The World Economic Forum (WEF) has stated that AV development has revealed a governance gap, as a result of policymakers struggling to understand and keep pace with the emerging technology field. To address this, it has released a multi-disciplinary paper, Safe Drive Initiative: Creating safe autonomous vehicle policy, which it says identifies the tensions around understanding the safety of AVs and suggests potential solutions.
The organization states that optimal AV safety assessment will benefit from a multi-stakeholder approach convening regulators, AV developers, safety experts and members of the public to ensure that a system is safe to use on public roads. It recognizes that exact processes will vary across jurisdictions due to geographic, political and legislative differences, but harmonizing approaches will accelerate the development and deployment of AV technology around the world.
The review is the first in a series of documents the WEF intends to publish, in the hope of offering holistic guidance on AV policy. By engaging with industry partners, regulators, academia and civil society, the Safe Drive Initiative proposes a broad and actionable framework to enable policymakers to create a graduated series of milestones.
The initiative seeks to establish a high-level framework to enable regulators and AV developers to work collaboratively to demonstrate an AV system’s capability to operate without intervention from a driver. To this end it proposes a data-driven, scenario-based assessment using a graduated approach to safety assurance. The framework’s approach is vehicle and solution-agnostic and builds upon existing national and international standards, where possible.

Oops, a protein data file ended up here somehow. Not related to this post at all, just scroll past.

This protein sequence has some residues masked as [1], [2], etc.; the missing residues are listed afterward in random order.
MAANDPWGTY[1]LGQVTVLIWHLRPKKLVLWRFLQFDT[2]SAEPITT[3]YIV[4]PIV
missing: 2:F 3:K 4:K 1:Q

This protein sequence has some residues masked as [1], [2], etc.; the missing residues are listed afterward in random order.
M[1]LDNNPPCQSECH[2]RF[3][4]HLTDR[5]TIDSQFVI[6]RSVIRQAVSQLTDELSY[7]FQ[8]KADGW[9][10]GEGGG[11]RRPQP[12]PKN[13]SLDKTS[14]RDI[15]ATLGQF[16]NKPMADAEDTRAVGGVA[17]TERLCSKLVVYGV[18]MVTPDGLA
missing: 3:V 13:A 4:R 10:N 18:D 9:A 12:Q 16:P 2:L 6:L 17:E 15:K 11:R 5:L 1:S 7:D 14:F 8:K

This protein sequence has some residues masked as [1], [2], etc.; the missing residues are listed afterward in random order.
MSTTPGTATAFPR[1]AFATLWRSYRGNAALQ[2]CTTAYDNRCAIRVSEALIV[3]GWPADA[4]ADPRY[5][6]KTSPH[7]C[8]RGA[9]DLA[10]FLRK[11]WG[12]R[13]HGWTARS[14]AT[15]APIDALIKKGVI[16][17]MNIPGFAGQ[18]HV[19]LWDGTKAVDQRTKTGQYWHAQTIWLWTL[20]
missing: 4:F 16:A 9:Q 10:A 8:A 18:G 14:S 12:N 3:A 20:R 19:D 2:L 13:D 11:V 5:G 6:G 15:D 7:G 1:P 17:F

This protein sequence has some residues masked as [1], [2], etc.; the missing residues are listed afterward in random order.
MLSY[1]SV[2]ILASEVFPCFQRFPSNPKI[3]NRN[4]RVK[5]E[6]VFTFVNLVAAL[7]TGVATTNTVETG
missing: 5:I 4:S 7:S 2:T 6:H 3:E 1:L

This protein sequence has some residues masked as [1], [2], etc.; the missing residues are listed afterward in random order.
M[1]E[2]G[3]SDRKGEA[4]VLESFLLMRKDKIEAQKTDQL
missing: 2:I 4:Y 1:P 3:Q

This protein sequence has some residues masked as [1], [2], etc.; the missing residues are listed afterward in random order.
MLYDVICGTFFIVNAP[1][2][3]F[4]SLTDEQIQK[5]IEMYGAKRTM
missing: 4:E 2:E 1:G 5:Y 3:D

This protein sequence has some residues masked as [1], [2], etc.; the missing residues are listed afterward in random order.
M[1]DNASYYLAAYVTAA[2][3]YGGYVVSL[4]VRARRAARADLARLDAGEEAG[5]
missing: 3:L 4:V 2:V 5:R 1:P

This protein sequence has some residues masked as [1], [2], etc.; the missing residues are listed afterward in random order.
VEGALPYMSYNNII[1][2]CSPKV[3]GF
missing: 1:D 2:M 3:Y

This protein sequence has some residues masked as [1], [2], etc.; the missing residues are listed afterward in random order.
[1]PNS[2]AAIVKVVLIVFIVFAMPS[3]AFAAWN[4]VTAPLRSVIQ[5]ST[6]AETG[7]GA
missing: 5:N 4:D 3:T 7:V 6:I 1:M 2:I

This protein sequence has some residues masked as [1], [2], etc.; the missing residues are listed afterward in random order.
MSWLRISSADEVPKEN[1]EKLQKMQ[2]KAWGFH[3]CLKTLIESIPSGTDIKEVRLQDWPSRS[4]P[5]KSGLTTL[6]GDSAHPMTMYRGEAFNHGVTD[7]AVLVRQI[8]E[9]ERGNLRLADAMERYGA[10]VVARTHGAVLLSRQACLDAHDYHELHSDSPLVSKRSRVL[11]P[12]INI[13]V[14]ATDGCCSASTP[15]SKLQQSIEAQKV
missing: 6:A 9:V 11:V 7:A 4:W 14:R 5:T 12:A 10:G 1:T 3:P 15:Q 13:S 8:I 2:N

The approach focuses on assessing an AV in the context of its deployment operational design domain (ODD) by demonstrating behavior competence in a range of scenarios including using simulation, driving in controlled environments and naturalistic on-road driving for evaluation. This can then be adopted by a regulator or government entities, which are responsible for managing AV development and deployment.
The report highlights numerous points of testing that all bodies should follow, including:
- Prepare – Convene necessary stakeholders to identify interim milestones as a function of the deployment ODD which can be defined using standard taxonomies e.g. BSI PAS 1883;
- Define – Specify qualitative scenarios for the interim milestones as behavior competencies in each ODD sub-set;
- Measure – Using a scenario database, select scenarios based on ODD for simulation and corresponding success criteria; and
- Execute – Conduct on-road tests and perform ongoing monitoring to evaluate scenario exposure to refine evaluation.
The paper states that a graduated approach enables defining interim milestones as a function of deployment ODD. After completing all steps of the assessment, regulators should have a clear idea of which AV developers are ready to operate commercially in the deployment operational design domain.
Ideally, notes the paper, the AV developer should demonstrate the vehicle’s capability to operate without a safety driver, but this depends on back-up on mechanisms such as minimal risk maneuvers and remote operators to take control should they meet a rare situation it is not designed to handle, for example if an emergency vehicle is approaching.